gadvasu guru angad dev ji
The University
Life on Campus
Anti Ragging Squad
Task Force to monitor Womenís safety & Security issues
Contact us
Consortium for E-resources
Faculty Login
User ID :
Password :
Know about Guru Angad Dev Ji
You are currently here:  Home  /  Know about Guru Angad Dev Ji

          Guru Angad Dev Sahib Ji was the Second of the Ten Sikh Guru Ji'. He was born in the village of Sarae Naga in Muktsar District in Punjab, on 31 March 1504 and given the Name Lehna shortly after His Birth as was the custom of His Hindu parents. He was the Son of a Small Successful Trader named Pheru Mal. His Mother' Name was Mata Ramo Ji (also known as Mata Sabhirai Ji, Mansa Devi Ji and Daya kaur Ji). Baba Narayan Das Ji Trehan was His Grandfather, whose ancestral house was at Matte-di-Sarai near Mukatsar. In 1538, Guru Nanak Dev chose Lehna, his disciple, as a successor to the Guruship rather than one of his sons.[1] Bhai Lehna was given the name Angad and designated Guru Angad, becoming the second guru of the Sikhs. He continued the work started by the first Sikh Guru, Guru Nanak Sahib. He married Mata Khivi in January 1520 and had two sons (Dasu and Datu) and two daughters (Amro and Anokhi). The whole family of his father had left their ancestral village in fear of the invasion of Babar's armies. After this the family settled at Khadur Sahib, a village by the River Beas, near what is now Tarn Taran a small town about 25 km from the city of Amritsar, the Sikh holy city.

           Guru Angad Ji is credited with introducing a new alphabet known as Gurmukhi script that he made in Khadoor sahib , modifying the old Punjabi script's characters. There is evidence, however, that this was not the case: one hymn written in acrostic form by Guru Nanak gives proof that the alphabet already existed.[7] Soon, this script became very popular and started to be used by the people in general. He took great interest in the education of children by opening many schools for their instruction and thus increased the number of literate people. For the youth he started the tradition of Mall Akhara, where physical as well as spiritual exercises were held. He collected the facts about Guru Nanak Ji's life from Bhai Bala and wrote the first biography of Guru Nanak Ji. He also wrote 63 Saloks (stanzas), which are included in the Guru Granth Sahib. He popularised and expanded the institution of Guru ka Langar (the Guru's communal kitchen) that had been started by Guru Nanak Ji.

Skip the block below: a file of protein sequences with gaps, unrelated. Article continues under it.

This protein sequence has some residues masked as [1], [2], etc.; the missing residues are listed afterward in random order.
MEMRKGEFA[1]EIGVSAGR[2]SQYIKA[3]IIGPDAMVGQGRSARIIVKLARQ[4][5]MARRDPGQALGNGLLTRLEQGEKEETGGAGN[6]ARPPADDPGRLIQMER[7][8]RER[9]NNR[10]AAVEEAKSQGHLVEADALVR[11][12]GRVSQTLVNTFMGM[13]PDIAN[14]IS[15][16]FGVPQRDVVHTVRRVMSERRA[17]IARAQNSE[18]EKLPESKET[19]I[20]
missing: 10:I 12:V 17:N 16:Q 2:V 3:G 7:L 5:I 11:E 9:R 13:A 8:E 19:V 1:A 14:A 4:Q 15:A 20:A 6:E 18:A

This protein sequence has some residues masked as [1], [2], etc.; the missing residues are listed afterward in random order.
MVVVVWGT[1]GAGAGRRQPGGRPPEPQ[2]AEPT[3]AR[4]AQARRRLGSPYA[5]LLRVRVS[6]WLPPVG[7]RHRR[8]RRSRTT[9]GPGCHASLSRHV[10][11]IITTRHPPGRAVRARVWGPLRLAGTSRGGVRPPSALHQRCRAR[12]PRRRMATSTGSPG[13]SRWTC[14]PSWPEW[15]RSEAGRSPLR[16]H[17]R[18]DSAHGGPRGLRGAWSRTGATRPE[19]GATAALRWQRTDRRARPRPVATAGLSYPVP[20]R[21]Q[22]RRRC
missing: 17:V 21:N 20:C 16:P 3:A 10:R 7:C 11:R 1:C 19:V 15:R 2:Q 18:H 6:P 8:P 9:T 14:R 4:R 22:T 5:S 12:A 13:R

Guru Angad Ji travelled widely and visited all important religious places and centres established by Guru Nanak Ji for the preaching of Sikhi. He also established hundreds of new centres of Sikhi and thus strengthened its base. The period of his Guruship was the most crucial one. The Sikh community had moved from having a founder to a succession of Gurus and the infrastructure of Sikh society was strengthened and crystallised – from being an infant, Sikhi had moved to being a young child, ready to face the dangers that were around. During this phase, Sikhi established its own separate religious identity.

           Guru Angad Ji, following the example set by Guru Nanak Ji, nominated Sri Amar Das Ji as his successor (The Third Nanak) before his death. He presented all the holy scripts, including those he received from Guru Nanak Ji, to Guru Amar Das Ji. He died on 29 March 1552 at the age of forty-eight. It is said that he started to build a new town, at Goindwal near Khadur Sahib and Guru Amar Das ji was appointed to supervise its construction. It is also said that the deposed Mughal Emperor Humayun (Babar's son), while being pursued by Sher Shah Suri, came to obtain the blessings of Guru Angad Ji in regaining the throne of Delhi.

Quick Links
Sign up for Newsletter
Sign up if you wish to receive updates from us

Your Email ID

Photo Gallery